A Rough History of Disbelief

I’ve wanted to write this post for several years, ever since I watched a BBC documentary titled Atheism: A Rough History of Disbelief. It was presented as a quiet, sometimes autobiographical, and decidedly old-fashioned video essay narrated by the disarming and wonderful Jonathan Miller.

The 3-hour series steers clear of the sensationalism that spoils many modern programs and debates on atheism. Instead, it charts the history of atheism over the past two thousand years, touching upon its primary proponents and highlighting some of their prominent scholarly works. The slow and calm nature of the film – and indeed the fact that many portions of it are put forth unadorned with rationalizations and inviting considerate, non-inflammatory debate – is quite an achievement given the sensitive nature of its subject.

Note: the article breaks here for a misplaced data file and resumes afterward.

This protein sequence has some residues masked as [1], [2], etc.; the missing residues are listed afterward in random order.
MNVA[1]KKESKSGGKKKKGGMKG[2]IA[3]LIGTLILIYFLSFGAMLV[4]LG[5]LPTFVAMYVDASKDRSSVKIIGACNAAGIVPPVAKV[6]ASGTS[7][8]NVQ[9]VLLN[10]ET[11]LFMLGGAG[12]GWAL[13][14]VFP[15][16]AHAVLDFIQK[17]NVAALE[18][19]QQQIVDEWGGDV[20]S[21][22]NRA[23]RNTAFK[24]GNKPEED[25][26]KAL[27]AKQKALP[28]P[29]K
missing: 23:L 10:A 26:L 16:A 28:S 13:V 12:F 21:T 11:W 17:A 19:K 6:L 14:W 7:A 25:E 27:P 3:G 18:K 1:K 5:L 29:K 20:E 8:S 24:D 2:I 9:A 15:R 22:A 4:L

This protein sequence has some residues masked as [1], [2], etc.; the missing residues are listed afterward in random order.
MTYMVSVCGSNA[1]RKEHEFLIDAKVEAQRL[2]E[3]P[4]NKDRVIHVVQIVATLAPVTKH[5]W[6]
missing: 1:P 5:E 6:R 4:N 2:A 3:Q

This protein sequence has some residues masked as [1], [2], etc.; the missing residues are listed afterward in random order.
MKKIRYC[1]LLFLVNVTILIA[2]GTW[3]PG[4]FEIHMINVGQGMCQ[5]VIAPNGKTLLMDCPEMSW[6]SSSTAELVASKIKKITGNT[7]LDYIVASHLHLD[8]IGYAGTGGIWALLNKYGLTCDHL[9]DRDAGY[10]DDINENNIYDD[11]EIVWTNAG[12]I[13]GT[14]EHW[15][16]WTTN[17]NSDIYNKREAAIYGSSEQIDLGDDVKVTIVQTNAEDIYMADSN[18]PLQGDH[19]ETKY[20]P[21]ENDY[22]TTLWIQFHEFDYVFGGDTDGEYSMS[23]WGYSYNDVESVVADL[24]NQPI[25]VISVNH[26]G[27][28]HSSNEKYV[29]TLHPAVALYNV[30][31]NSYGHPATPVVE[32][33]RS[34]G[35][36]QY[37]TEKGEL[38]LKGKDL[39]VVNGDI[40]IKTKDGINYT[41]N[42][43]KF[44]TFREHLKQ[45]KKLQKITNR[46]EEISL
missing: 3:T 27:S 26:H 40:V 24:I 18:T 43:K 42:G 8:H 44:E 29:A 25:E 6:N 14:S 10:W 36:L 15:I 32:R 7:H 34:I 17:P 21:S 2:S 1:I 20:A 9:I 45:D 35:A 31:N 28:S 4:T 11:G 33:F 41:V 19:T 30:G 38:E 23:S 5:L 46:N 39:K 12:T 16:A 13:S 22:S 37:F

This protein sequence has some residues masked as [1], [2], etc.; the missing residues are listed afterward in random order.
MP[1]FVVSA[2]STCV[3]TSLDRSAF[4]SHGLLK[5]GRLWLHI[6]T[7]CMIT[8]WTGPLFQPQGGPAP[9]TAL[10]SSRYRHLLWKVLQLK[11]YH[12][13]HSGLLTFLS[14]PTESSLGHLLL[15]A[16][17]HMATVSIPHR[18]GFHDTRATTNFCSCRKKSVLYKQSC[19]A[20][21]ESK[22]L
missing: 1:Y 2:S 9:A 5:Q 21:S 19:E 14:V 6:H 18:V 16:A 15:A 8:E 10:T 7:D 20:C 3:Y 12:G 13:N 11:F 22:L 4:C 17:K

My track record at convincing people to watch 3 hours of anything, let alone a documentary on atheism, would be classified (rather too charitably) as “not good”. Still, for those with the time and the interest, I’m linking to its three parts below:

  1. Shadows of Doubt
  2. Noughts and Crosses
  3. The Final Hour
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